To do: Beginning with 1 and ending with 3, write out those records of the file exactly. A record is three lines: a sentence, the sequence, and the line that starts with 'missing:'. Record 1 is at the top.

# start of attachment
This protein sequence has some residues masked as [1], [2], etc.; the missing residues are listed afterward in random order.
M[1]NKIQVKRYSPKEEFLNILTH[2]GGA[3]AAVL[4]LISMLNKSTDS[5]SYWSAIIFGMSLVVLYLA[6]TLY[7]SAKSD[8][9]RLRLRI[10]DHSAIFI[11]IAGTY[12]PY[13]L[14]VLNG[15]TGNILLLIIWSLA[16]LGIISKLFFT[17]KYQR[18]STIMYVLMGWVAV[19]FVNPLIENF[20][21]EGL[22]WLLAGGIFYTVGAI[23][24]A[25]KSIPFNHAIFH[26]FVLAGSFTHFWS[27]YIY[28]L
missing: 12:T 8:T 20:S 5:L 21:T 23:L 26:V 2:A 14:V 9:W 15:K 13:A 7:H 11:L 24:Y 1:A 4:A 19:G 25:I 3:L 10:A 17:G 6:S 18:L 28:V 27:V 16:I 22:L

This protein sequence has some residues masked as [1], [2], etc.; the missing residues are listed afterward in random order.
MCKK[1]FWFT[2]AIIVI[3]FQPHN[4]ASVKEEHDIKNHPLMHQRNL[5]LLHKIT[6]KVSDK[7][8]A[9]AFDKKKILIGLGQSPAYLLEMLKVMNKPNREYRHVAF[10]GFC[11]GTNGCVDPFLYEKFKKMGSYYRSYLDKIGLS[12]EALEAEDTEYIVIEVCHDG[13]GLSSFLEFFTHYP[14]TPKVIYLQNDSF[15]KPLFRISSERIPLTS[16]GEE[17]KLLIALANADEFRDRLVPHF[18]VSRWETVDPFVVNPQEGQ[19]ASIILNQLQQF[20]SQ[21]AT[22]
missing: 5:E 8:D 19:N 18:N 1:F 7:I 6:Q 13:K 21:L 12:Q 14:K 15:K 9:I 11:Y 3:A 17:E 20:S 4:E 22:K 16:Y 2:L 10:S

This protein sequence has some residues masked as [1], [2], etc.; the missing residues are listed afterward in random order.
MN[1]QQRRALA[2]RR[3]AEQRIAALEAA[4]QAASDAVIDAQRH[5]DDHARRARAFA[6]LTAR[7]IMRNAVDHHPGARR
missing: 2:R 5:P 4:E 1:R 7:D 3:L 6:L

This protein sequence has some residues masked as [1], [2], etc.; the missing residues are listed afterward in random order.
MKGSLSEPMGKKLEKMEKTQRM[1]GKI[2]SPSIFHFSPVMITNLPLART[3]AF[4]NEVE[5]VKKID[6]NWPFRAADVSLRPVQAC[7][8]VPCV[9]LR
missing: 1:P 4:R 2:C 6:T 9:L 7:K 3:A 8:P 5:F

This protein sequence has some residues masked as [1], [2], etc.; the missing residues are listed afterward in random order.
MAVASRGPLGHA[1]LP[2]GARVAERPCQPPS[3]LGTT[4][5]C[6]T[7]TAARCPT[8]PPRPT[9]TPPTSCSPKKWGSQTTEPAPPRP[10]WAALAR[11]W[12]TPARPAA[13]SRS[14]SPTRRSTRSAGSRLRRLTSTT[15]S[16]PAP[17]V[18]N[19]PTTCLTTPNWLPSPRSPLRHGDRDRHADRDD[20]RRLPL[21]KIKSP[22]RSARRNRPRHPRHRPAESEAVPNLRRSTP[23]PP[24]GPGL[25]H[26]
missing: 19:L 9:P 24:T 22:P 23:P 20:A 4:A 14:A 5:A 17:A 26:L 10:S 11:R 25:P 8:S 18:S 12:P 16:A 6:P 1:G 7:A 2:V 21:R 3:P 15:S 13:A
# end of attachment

This protein sequence has some residues masked as [1], [2], etc.; the missing residues are listed afterward in random order.
M[1]NKIQVKRYSPKEEFLNILTH[2]GGA[3]AAVL[4]LISMLNKSTDS[5]SYWSAIIFGMSLVVLYLA[6]TLY[7]SAKSD[8][9]RLRLRI[10]DHSAIFI[11]IAGTY[12]PY[13]L[14]VLNG[15]TGNILLLIIWSLA[16]LGIISKLFFT[17]KYQR[18]STIMYVLMGWVAV[19]FVNPLIENF[20][21]EGL[22]WLLAGGIFYTVGAI[23][24]A[25]KSIPFNHAIFH[26]FVLAGSFTHFWS[27]YIY[28]L
missing: 12:T 8:T 20:S 5:L 21:T 23:L 26:V 2:A 14:V 9:W 15:K 13:A 7:H 11:L 24:Y 1:A 4:A 19:G 25:I 3:L 10:A 17:G 6:S 18:L 28:V 27:V 16:I 22:L

This protein sequence has some residues masked as [1], [2], etc.; the missing residues are listed afterward in random order.
MCKK[1]FWFT[2]AIIVI[3]FQPHN[4]ASVKEEHDIKNHPLMHQRNL[5]LLHKIT[6]KVSDK[7][8]A[9]AFDKKKILIGLGQSPAYLLEMLKVMNKPNREYRHVAF[10]GFC[11]GTNGCVDPFLYEKFKKMGSYYRSYLDKIGLS[12]EALEAEDTEYIVIEVCHDG[13]GLSSFLEFFTHYP[14]TPKVIYLQNDSF[15]KPLFRISSERIPLTS[16]GEE[17]KLLIALANADEFRDRLVPHF[18]VSRWETVDPFVVNPQEGQ[19]ASIILNQLQQF[20]SQ[21]AT[22]
missing: 5:E 8:D 19:N 18:N 1:F 7:I 6:Q 13:K 21:L 12:Q 14:K 15:K 9:I 11:Y 3:A 17:E 20:S 4:E 22:K 16:Y 2:L 10:S

This protein sequence has some residues masked as [1], [2], etc.; the missing residues are listed afterward in random order.
MN[1]QQRRALA[2]RR[3]AEQRIAALEAA[4]QAASDAVIDAQRH[5]DDHARRARAFA[6]LTAR[7]IMRNAVDHHPGARR
missing: 2:R 5:P 4:E 1:R 7:D 3:L 6:L